Shanghai - Under pressure to trim borrowings, China’s companies have found a way to reduce their lofty debt burdens - even if some of the risk remains.
Sales of perpetual notes - long-dated securities that can be listed as equity rather than debt on balance sheets given that in theory they could never mature - have soared to a record this year as Beijing zeros in on leverage and the threat it poses to the financial system.
The bonds are so popular that issuance by non-bank firms has jumped to the equivalent of 433 billion yuan, more than seven times sales by companies in the US.
“Chinese issuers love perpetual bonds because they are under great pressure to deleverage,” said Wang Ying, a senior director at Fitch Ratings in Shanghai. “Sophisticated investors should do their homework and shouldn’t be misled by the numbers in accounting books.”
Accounting rules stipulate that companies can book perpetual bonds as equity, a serendipitous ruling for Chinese companies that are struggling to rein in their reliance on credit at the behest of regulators. But firms still have to pay interest on the notes and in China, companies typically redeem them within five years to avoid big jumps in coupon rates.
They’re also more expensive than regular debt, with the average coupon on Chinese perpetuals this year 5.83%, more than 20 basis points above the cost of ordinary five-year notes.
Built up after the global financial crisis as the country borrowed its way to a steady growth rate, China’s overall debt burden is more than double gross domestic product, a situation the central bank’s media mouthpiece calls a “financial mess.”
People’s Bank of China chief Zhou Xiaochuan recently renewed his call to tackle leverage in an essay, and while he didn’t single out perpetuals, he did identify “debt finance disguised as equity” as a source of risk to the system.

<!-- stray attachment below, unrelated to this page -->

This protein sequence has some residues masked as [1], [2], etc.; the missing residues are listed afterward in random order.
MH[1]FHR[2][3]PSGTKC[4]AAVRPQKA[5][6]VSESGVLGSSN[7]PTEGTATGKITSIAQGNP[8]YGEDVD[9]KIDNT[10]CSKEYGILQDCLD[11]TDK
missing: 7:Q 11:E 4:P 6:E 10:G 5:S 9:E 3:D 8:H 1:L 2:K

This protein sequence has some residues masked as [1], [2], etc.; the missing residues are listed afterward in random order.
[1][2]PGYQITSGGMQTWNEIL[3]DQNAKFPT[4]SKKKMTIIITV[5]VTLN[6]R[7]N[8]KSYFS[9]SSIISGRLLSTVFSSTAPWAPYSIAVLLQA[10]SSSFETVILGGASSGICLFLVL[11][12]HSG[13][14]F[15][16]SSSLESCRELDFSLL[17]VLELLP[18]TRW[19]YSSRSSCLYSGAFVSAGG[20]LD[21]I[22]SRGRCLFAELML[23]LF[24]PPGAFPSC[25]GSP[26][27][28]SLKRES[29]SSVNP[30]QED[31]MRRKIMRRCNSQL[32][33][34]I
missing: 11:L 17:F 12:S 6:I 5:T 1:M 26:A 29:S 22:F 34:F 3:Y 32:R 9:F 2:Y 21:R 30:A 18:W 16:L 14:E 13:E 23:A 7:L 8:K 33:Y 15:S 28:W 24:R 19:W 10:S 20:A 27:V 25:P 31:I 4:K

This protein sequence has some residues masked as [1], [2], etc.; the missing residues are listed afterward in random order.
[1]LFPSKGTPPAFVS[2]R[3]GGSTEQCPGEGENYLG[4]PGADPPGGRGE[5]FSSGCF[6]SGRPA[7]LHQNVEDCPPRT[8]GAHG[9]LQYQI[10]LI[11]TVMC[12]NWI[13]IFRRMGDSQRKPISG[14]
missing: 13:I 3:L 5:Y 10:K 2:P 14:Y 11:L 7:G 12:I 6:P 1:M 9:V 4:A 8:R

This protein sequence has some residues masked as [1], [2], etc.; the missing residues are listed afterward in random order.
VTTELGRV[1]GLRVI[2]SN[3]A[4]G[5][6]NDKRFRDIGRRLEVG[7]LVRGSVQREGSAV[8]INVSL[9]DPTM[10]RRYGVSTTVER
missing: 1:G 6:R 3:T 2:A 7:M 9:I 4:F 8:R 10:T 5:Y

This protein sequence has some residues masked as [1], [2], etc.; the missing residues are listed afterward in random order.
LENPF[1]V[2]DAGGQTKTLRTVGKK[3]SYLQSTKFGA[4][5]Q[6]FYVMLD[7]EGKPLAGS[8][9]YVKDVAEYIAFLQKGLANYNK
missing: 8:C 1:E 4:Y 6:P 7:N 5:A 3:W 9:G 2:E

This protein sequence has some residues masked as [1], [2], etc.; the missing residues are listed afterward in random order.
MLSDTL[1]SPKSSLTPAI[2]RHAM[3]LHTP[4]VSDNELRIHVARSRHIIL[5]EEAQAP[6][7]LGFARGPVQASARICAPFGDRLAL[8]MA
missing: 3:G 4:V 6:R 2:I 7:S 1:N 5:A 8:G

Ironically, state-linked companies have been some of the biggest issuers of perpetual bonds, with more than 60% of the notes sold in 2017 from firms owned by central and local governments, according to data compiled by Bloomberg.
While many state-owned or connected companies are trying to deleverage, actually reducing debt can be tough, says Ivan Chung, head of Greater China credit research at Moody’s Investors Service in Hong Kong. A lot of firms aren’t listed so can’t raise cash by issuing shares.
“By selling perpetual bonds under Chinese account treatment they can present lower debt ratios to SASAC,” Chung said, referring to the State-Owned Assets Supervision and Administration Commission of the State Council.
SASAC generally uses the ratio of total liabilities to total assets to measure the leverage of China’s state-owned enterprises against their performance, according to Christopher Lee, managing director of corporate ratings at S&P Global Ratings. That means perpetuals wouldn’t appear as part of the tally.
Finance ministry data shows growth in Chinese SOEs’ total liabilities is decelerating. The average year-on-year monthly growth rate was 11% for the eight months through September this year, compared with 17% for the same period of 2016.
Two calls to SASAC weren’t answered and the body didn’t respond to faxed questions about why perpetual sales were increasing and whether the practice helped SOEs to conceal their true leverage burdens.
State firm China Datang has sold 15 billion yuan of the securities this year, making it the country’s top non-financial issuer. The company also didn’t respond to emailed questions on the sales.
Even as the government cracks down on leverage, Chinese firms still need to raise money to repay the huge amount of bonds due. The maturing amount is $723bn in 2018, the third highest on record.
Local issuance of perpetual notes only started in 2013, while offshore dollar-denominated perpetuals from China dates back to 2010. The finance ministry didn’t issue the regulation saying accountants can classify the securities as equity until 2014.
“The fact that most perpetual bonds are booked as equity may give some investors and institutions the wrong impression about leverage,” said Huo Zhihui, Beijing-based general manager in the rating technology department of China Bond Rating, a local agency. “But institutions with strong research capacity should be able to see through surface appearances.”
Rating firms sometimes classify perpetuals as debt when assessing Chinese companies’ creditworthiness. Fitch does this if the call date on the note is within five years of issuance and the coupon step-up is 100 basis points or more. S&P does the same if the jump in the coupon is at least 200 basis points.
But because of the way they work, perpetuals can pose particular problems for firms facing financial difficulties, said Tan Chang, an analyst at China Chengxin International Credit Rating’s research institute in Beijing.
“If a company faces capital shortages on the call date and can’t redeem the bonds, they must accept a surge in future interest payments,” she said. That “may worsen the company’s financials and increase credit risks.”
SUBSCRIBE FOR FREE UPDATE: Get Fin24's top morning business news and opinions in your inbox.